Justin Bieber has had his share of controversy — some would say more than his share, but I'm feeling diplomatic. However, the young star tweeted something on Thursday that felt like first time I'd seen proof that Justin Bieber has turned his attitude around. After a lackluster performance on BBC Radio 1's Live Lounge, fans shared their disappointment, and I think the old Bieber would have responded with bravado, insisting he knows best. But the new Bieber was shockingly self-aware, and actually apologized for anyone he might have let down. What is this new leaf we're turning over? I love it.
Thankfully, Bieber has been out of his Egging Houses Phase, his Abandoning Animals Phase, and his Peeing In Buckets Phase for a while. But, as recently as a year ago, he was still firmly in the Stomping Out Of Situations That Don't Go His Way Phase, which, while a definite improvement on those previously mentioned, was still pretty childish. As recently as a year ago, Bieber stormed out of a concert in Oslo, Norway, because he didn't think his audience was being appreciative enough, and, a few days after that, he brought a performance to a halt to scold his fans for clapping the wrong way, and to teach them how to do it correctly. To be honest, I thought that was just his response to any kind of criticism from his fans — even perceived criticism — and I figured it always would be.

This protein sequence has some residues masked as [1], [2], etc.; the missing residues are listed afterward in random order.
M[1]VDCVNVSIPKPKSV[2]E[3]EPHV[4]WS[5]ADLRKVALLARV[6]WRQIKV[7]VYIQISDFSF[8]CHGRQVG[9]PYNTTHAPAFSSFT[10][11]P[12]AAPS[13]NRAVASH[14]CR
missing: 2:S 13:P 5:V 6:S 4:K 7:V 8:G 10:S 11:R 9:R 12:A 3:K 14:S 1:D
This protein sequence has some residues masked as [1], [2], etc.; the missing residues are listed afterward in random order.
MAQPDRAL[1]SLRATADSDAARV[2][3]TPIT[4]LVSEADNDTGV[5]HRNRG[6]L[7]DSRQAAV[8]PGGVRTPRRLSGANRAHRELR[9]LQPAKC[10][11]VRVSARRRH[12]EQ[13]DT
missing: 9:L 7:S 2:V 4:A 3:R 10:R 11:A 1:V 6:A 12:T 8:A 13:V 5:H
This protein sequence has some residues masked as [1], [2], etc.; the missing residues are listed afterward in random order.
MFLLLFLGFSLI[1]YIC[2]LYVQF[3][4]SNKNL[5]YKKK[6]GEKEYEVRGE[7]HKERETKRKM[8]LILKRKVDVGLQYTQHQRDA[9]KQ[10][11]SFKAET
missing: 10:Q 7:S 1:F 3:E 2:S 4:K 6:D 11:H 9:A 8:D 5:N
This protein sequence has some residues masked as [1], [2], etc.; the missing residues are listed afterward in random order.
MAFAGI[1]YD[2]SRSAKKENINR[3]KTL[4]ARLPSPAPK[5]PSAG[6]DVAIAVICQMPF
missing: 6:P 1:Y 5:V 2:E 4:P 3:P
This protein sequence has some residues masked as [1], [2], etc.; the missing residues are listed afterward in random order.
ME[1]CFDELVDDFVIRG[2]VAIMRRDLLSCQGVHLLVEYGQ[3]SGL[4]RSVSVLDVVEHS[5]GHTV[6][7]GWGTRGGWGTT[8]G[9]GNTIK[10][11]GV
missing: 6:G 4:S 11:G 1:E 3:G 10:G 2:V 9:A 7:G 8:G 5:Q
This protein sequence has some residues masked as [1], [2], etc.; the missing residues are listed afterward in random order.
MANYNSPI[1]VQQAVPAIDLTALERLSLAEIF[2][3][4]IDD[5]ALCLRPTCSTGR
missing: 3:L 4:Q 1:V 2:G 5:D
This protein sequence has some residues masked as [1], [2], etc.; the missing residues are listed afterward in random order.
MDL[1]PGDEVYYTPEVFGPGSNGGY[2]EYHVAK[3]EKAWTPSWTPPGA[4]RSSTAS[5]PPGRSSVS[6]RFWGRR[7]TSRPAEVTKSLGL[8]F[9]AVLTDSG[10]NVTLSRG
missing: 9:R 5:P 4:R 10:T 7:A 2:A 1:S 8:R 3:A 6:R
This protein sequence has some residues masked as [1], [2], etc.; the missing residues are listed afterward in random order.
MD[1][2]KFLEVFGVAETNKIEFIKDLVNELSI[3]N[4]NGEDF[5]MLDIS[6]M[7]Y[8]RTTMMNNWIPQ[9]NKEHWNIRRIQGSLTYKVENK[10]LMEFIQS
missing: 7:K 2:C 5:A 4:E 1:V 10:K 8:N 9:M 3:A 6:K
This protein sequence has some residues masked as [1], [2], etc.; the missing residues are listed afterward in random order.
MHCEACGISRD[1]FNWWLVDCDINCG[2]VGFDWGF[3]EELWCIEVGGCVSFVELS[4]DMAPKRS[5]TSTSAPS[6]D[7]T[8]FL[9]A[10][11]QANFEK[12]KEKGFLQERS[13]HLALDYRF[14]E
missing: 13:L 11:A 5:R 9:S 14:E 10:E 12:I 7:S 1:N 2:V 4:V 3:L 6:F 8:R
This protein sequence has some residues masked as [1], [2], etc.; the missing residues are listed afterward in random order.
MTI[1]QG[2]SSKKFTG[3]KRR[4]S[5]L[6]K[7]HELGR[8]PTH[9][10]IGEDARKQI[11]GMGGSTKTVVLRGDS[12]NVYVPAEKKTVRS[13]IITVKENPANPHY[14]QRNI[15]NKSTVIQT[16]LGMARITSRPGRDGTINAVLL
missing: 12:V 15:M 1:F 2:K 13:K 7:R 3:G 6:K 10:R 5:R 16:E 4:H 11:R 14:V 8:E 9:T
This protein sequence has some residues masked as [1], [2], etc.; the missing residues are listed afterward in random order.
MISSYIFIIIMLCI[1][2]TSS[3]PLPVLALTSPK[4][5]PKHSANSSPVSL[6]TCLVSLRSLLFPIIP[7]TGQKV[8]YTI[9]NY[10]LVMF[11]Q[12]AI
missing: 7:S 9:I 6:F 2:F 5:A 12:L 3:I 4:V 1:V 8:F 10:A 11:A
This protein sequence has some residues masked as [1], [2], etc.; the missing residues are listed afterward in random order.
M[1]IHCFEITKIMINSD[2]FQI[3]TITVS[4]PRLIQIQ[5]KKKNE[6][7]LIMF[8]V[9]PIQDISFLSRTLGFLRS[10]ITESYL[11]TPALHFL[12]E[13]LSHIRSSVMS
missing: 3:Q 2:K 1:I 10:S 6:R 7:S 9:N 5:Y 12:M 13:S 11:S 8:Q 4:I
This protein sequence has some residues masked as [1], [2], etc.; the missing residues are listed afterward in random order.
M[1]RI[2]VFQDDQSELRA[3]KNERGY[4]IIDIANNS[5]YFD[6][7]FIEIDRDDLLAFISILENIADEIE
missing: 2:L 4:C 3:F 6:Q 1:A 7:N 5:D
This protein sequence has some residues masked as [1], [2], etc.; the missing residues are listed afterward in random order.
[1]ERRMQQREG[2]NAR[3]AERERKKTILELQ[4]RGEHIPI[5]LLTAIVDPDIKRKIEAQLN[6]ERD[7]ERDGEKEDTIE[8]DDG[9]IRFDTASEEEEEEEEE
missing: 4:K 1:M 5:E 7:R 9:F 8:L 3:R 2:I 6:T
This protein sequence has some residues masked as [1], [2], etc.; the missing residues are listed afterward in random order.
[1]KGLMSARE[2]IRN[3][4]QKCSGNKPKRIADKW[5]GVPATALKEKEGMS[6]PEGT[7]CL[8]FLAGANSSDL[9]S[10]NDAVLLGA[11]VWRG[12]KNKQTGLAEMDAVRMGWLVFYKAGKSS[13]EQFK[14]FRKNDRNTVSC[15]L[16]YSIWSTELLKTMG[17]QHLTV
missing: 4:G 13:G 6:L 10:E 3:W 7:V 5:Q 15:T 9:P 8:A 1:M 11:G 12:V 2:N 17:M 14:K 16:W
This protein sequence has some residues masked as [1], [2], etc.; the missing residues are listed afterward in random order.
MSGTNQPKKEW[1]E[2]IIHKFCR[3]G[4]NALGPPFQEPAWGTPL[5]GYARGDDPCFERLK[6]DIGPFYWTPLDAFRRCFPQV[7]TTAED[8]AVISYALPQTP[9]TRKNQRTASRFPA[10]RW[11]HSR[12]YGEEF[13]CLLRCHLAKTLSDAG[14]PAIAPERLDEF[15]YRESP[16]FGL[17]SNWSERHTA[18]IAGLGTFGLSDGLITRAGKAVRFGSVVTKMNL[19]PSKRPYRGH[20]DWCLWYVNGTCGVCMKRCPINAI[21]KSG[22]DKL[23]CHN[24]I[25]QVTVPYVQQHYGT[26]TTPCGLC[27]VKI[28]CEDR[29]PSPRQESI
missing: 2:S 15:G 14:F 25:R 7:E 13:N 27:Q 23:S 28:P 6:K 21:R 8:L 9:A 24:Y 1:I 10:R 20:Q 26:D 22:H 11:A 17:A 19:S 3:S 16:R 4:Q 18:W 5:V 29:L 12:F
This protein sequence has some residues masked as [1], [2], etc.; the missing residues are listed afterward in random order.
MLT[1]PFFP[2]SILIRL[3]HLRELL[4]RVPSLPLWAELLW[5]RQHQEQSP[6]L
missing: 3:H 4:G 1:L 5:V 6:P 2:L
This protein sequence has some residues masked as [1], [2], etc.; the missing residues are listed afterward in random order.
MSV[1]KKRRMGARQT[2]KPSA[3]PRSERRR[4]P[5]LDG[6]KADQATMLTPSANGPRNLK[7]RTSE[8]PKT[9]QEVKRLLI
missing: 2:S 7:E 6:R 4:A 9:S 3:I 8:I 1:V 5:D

But after dropping the ball on Live Lounge, where he was booked to sing covers of Tracy Chapman and 2Pac songs, and do acoustic versions of some of his own songs, Bieber did something unexpected: he owned up. After taking some heat for the flubs, and his awkwardness in answering interview questions, Bieber took to Twitter to take responsibility:
Call me crazy, but I feel like he's actually sincere. It was a long road, but I think we might have finally gotten back to the Justin Bieber who cares more about his fans' experiences than his own, and is bummed instead of defensive when he doesn't come through for them. I like that he acknowledged that he was nervous, because that's a very vulnerable thing to do; it would be much easier to blame it on some equipment malfunction or something that took place off-camera and could never be proved.
However, Bieber did the good thing and the hard thing, which was to admit that he wasn't at his best, explain why, and pledge to do better next time. Doesn't get much better than that.